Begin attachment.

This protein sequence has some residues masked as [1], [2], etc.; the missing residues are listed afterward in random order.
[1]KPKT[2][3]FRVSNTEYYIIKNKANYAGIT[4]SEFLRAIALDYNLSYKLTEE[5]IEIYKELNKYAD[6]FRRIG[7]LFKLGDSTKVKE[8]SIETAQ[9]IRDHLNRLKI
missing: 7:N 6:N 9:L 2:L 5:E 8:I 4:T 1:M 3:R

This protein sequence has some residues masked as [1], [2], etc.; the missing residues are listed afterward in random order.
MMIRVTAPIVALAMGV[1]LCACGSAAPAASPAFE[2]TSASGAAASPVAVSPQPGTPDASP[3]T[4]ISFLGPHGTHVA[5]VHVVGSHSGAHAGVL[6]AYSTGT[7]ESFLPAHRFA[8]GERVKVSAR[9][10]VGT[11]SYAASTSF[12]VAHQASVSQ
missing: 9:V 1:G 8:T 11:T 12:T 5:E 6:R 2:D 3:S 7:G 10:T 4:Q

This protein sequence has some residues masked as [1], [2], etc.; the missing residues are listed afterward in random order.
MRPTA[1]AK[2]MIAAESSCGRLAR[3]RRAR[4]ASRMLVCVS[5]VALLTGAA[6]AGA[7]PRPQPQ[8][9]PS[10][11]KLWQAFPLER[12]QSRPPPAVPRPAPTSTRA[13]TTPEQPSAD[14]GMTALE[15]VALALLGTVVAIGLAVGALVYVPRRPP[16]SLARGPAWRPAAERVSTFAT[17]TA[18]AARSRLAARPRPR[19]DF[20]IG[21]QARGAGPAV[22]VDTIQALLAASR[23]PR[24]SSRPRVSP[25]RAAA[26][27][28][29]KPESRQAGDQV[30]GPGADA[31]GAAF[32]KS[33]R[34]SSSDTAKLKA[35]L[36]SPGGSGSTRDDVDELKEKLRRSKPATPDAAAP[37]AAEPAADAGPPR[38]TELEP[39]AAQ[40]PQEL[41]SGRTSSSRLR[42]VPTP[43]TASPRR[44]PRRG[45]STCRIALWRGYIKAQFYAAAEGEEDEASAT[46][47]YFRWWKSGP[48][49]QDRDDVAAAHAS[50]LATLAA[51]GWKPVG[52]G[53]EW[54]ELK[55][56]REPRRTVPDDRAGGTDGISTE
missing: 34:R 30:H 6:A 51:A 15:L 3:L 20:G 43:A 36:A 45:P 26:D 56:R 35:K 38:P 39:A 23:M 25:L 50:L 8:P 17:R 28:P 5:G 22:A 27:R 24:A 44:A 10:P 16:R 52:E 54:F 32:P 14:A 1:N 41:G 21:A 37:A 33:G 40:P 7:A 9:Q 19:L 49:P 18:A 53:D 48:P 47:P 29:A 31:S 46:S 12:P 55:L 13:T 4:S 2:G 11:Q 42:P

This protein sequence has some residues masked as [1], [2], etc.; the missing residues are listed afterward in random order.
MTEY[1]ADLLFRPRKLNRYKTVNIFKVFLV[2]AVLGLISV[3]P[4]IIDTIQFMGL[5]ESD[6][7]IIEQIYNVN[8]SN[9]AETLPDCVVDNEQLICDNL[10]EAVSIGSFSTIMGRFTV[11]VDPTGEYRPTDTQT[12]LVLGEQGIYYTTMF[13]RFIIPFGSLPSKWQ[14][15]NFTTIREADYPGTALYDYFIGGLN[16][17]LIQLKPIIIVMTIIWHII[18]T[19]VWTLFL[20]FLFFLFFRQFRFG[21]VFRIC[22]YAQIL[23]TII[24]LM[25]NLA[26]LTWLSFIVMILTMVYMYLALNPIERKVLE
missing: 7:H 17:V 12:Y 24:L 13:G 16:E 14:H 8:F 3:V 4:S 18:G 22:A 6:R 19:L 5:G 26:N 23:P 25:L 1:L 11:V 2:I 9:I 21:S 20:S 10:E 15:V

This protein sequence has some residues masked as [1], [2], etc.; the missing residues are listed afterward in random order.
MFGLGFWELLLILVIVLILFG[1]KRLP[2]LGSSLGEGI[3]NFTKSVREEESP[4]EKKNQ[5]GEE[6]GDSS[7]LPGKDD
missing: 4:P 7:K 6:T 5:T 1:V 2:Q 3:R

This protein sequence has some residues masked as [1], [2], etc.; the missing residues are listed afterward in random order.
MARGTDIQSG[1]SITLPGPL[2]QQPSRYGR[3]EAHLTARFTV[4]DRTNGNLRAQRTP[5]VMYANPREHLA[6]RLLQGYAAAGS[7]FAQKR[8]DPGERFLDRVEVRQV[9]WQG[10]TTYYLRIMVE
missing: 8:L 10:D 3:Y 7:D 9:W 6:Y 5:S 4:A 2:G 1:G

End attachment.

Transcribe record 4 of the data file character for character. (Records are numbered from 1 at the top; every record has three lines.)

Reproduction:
This protein sequence has some residues masked as [1], [2], etc.; the missing residues are listed afterward in random order.
MTEY[1]ADLLFRPRKLNRYKTVNIFKVFLV[2]AVLGLISV[3]P[4]IIDTIQFMGL[5]ESD[6][7]IIEQIYNVN[8]SN[9]AETLPDCVVDNEQLICDNL[10]EAVSIGSFSTIMGRFTV[11]VDPTGEYRPTDTQT[12]LVLGEQGIYYTTMF[13]RFIIPFGSLPSKWQ[14][15]NFTTIREADYPGTALYDYFIGGLN[16][17]LIQLKPIIIVMTIIWHII[18]T[19]VWTLFL[20]FLFFLFFRQFRFG[21]VFRIC[22]YAQIL[23]TII[24]LM[25]NLA[26]LTWLSFIVMILTMVYMYLALNPIERKVLE
missing: 7:H 17:V 12:Y 24:L 13:G 16:E 14:H 8:F 3:V 4:S 18:G 22:A 6:R 19:L 5:G 26:N 23:P 25:L 1:L 11:V 2:I 9:I 21:S 20:S 10:E 15:V